As Hurricane Harvey approached, the Bishop of Corpus Christi was preparing to ride out the storm. He urged the country to remember that many people are forced to stay, especially the poorest.
“We have among us those who are not able to leave the city. That’s one of the reasons I wanted to stay as well: to be here present,” Bishop Michael Mulvey told EWTN News Aug. 25, encouraging everyone to help them as much as possible.
Ahead of the hurricane’s landfall, he reported the Friday morning winds were gradually strengthening and the storm surge was already approaching the nearby pier.
“The tide is rising. It’s pretty eerie. But the full effect is not here yet, of course,” the bishop reported.
The hurricane is expected to make landfall near Corpus Christi early Saturday as a Category 3 hurricane or stronger. The National Weather Service predicts sustained winds of at least 110 miles per hour.
The storm will likely stall over Texas, dropping up to 35 inches of rain in parts of the state, the New York Times reports. Heavy flooding is expected.
Bishop Mulvey has sent out a message to the faithful, saying he was praying for them. He will spend the storm at his home in an inner room, joined by the diocese’s vicar general and vocation director.
“We’re right on the bay. We’re on the front lines,” the bishop said. “We’ll have to put the shutters down, so we probably won’t be able to see anything when it hits the hardest. We probably won’t have any electricity. We’ll be making a rotation on the watch. I don’t know if anybody is going to sleep anyway.”
He predicted the three clerics would just spend time visiting and praying.
“We’ll pray the rosary a few times,” he said. “We’ll pray especially for the people in this city and those in the path along the way up the Gulf Coast.”
For Bishop Mulvey, leaving the city was technically an option. He was due to arrive back in town after travels on Wednesday.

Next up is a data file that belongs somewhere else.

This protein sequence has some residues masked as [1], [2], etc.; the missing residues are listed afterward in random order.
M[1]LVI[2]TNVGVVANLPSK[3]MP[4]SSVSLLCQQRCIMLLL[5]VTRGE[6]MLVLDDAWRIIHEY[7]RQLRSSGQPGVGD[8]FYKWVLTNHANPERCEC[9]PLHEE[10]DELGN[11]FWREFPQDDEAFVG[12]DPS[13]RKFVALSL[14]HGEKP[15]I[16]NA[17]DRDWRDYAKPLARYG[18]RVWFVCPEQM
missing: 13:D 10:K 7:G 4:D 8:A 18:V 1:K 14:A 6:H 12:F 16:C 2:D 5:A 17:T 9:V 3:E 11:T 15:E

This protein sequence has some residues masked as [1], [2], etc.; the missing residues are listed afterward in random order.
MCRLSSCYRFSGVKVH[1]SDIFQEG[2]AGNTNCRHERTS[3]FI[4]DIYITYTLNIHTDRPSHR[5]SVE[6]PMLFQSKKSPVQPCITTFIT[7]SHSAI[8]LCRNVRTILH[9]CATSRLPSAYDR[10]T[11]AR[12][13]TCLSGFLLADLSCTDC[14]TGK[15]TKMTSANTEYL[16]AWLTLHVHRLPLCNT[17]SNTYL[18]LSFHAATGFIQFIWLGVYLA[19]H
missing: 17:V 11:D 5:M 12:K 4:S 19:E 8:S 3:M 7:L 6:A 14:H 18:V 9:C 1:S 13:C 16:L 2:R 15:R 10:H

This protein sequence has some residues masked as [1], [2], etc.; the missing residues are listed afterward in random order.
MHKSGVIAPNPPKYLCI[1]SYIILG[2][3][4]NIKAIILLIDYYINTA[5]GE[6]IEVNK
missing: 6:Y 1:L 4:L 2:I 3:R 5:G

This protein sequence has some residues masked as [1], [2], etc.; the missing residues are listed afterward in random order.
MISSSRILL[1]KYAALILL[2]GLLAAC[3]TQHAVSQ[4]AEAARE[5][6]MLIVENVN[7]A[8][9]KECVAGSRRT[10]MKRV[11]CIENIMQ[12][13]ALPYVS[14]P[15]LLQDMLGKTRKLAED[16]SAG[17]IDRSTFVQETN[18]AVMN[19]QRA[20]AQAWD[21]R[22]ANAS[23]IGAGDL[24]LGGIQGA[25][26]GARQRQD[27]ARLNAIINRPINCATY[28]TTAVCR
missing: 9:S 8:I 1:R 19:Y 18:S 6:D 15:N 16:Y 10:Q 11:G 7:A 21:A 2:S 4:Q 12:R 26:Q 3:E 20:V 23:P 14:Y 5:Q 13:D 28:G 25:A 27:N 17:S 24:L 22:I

“I definitely wanted to be here,” he said. “I was due back anyway, but I’m certainly not going to turn around and go somewhere else.”
Voicing gratitude for police, medical personnel and other first responders working during the storms, he advised the faithful to follow the instructions of civil authorities and to “stay together, and pray.”
They should think on the many Gospel passages about the waters, like Christ calming troubled seas. The bishop encouraged Catholics to have “that same faith that Peter had” during the storms.
Among residents who have left town is the Corpus Christi diocese’s chancellor, Benedict Nguyen. He and his wife have five children, age 10-21, one of whom is studying in Kansas.
“We assessed the situation, boarded up our house, and decided it would be best to go stay with the family a little bit,” Nguyen told EWTN News from Kansas. “Just wait it out.”
The diocese has been preparing for days in a very stressful situation.
“I think the most troubling thing is just the unpredictability of it,” Nguyen continued. “We’re not sure how expensive the damage will be. We know there will be some power outages, possibly some property damage, and of course it’s not just the chancery office itself but all of the parishes.”
“We have 70 parishes and 30 missions we have to think about also,” he said, reporting that the chancery office itself is just two blocks from the bay.
“We’re up on a little bit of a hill, on a high point right behind the cathedral,” he said. “Our cathedral looks out towards downtown corpus Christi. Beyond that is the bay.”
The storm protocols involve various planning for parish communications, data backups, keeping in touch with staff, and preservation of the diocesan archives. Individual parish churches have their own response plans.
“The first thing is always to keep God in mind, to pray. Family comes first, people come first. Things can always be replaced,” the chancellor said.
At the same time, the diocese was aware of the need to take care for its patrimony.
Among the groups aiding victims of the storm is Catholic Charities of the Archdiocese of Galveston-Houston. It plans to meet emergency needs for shelter, food and medication for those who lose everything in the storm.